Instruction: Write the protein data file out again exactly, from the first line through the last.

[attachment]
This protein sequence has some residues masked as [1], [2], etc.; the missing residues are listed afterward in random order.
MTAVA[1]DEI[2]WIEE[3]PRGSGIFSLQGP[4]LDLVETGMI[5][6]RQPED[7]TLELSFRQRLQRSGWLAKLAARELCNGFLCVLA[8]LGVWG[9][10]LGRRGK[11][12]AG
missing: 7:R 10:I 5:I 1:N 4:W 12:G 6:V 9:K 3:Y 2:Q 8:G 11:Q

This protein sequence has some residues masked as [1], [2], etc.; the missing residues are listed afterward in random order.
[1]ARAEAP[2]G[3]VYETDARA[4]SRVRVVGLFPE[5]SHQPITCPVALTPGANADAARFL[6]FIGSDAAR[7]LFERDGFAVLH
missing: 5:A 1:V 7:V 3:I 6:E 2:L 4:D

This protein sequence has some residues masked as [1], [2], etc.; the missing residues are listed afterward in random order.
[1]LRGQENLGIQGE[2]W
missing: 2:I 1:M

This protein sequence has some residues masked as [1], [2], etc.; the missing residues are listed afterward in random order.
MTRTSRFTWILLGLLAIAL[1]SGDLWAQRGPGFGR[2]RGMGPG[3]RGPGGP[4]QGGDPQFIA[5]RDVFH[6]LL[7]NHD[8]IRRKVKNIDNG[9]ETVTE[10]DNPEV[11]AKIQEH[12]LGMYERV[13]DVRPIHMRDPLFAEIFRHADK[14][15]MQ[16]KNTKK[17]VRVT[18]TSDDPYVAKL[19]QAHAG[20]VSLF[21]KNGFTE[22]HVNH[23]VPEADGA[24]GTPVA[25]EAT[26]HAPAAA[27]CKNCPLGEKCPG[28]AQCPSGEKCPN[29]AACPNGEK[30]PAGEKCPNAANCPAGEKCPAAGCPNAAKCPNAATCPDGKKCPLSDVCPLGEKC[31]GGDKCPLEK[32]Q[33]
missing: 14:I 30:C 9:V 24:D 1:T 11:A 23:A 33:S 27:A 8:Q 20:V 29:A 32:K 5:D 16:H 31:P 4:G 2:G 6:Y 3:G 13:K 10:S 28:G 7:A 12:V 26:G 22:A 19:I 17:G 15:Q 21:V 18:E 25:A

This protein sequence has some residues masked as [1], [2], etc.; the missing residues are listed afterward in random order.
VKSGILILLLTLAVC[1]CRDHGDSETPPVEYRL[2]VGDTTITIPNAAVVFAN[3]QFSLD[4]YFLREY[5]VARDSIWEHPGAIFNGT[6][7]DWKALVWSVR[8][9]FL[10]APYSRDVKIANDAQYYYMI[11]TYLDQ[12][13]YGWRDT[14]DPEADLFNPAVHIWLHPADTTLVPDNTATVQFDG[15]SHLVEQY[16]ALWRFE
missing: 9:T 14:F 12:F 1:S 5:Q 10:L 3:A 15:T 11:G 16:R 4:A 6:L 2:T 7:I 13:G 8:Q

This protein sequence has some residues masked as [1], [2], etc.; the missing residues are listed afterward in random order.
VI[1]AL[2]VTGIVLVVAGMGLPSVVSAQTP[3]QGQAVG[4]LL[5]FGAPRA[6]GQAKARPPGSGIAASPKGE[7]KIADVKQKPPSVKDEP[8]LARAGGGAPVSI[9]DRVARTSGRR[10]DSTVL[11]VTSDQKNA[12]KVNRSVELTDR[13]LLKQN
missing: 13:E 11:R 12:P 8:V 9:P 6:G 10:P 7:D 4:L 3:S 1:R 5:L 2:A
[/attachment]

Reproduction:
This protein sequence has some residues masked as [1], [2], etc.; the missing residues are listed afterward in random order.
MTAVA[1]DEI[2]WIEE[3]PRGSGIFSLQGP[4]LDLVETGMI[5][6]RQPED[7]TLELSFRQRLQRSGWLAKLAARELCNGFLCVLA[8]LGVWG[9][10]LGRRGK[11][12]AG
missing: 7:R 10:I 5:I 1:N 4:W 12:G 6:V 9:K 3:Y 2:Q 8:G 11:Q

This protein sequence has some residues masked as [1], [2], etc.; the missing residues are listed afterward in random order.
[1]ARAEAP[2]G[3]VYETDARA[4]SRVRVVGLFPE[5]SHQPITCPVALTPGANADAARFL[6]FIGSDAAR[7]LFERDGFAVLH
missing: 5:A 1:V 7:V 3:I 6:E 2:L 4:D

This protein sequence has some residues masked as [1], [2], etc.; the missing residues are listed afterward in random order.
[1]LRGQENLGIQGE[2]W
missing: 2:I 1:M

This protein sequence has some residues masked as [1], [2], etc.; the missing residues are listed afterward in random order.
MTRTSRFTWILLGLLAIAL[1]SGDLWAQRGPGFGR[2]RGMGPG[3]RGPGGP[4]QGGDPQFIA[5]RDVFH[6]LL[7]NHD[8]IRRKVKNIDNG[9]ETVTE[10]DNPEV[11]AKIQEH[12]LGMYERV[13]DVRPIHMRDPLFAEIFRHADK[14][15]MQ[16]KNTKK[17]VRVT[18]TSDDPYVAKL[19]QAHAG[20]VSLF[21]KNGFTE[22]HVNH[23]VPEADGA[24]GTPVA[25]EAT[26]HAPAAA[27]CKNCPLGEKCPG[28]AQCPSGEKCPN[29]AACPNGEK[30]PAGEKCPNAANCPAGEKCPAAGCPNAAKCPNAATCPDGKKCPLSDVCPLGEKC[31]GGDKCPLEK[32]Q[33]
missing: 14:I 30:C 9:V 24:D 1:T 11:A 23:A 33:S 27:A 8:Q 20:V 29:A 32:K 5:D 16:H 31:P 4:G 2:G 6:Y 3:G 13:K 10:S 28:G 7:A 12:V 26:G 22:A 19:I 17:G 15:Q 21:V 18:E 25:A

This protein sequence has some residues masked as [1], [2], etc.; the missing residues are listed afterward in random order.
VKSGILILLLTLAVC[1]CRDHGDSETPPVEYRL[2]VGDTTITIPNAAVVFAN[3]QFSLD[4]YFLREY[5]VARDSIWEHPGAIFNGT[6][7]DWKALVWSVR[8][9]FL[10]APYSRDVKIANDAQYYYMI[11]TYLDQ[12][13]YGWRDT[14]DPEADLFNPAVHIWLHPADTTLVPDNTATVQFDG[15]SHLVEQY[16]ALWRFE
missing: 9:T 14:F 12:F 1:S 5:Q 10:L 3:A 15:T 11:G 16:R 4:A 6:L 2:T 7:I 13:G 8:Q

This protein sequence has some residues masked as [1], [2], etc.; the missing residues are listed afterward in random order.
VI[1]AL[2]VTGIVLVVAGMGLPSVVSAQTP[3]QGQAVG[4]LL[5]FGAPRA[6]GQAKARPPGSGIAASPKGE[7]KIADVKQKPPSVKDEP[8]LARAGGGAPVSI[9]DRVARTSGRR[10]DSTVL[11]VTSDQKNA[12]KVNRSVELTDR[13]LLKQN
missing: 13:E 11:R 12:P 8:V 9:P 6:G 10:P 7:D 4:L 3:S 1:R 5:L 2:A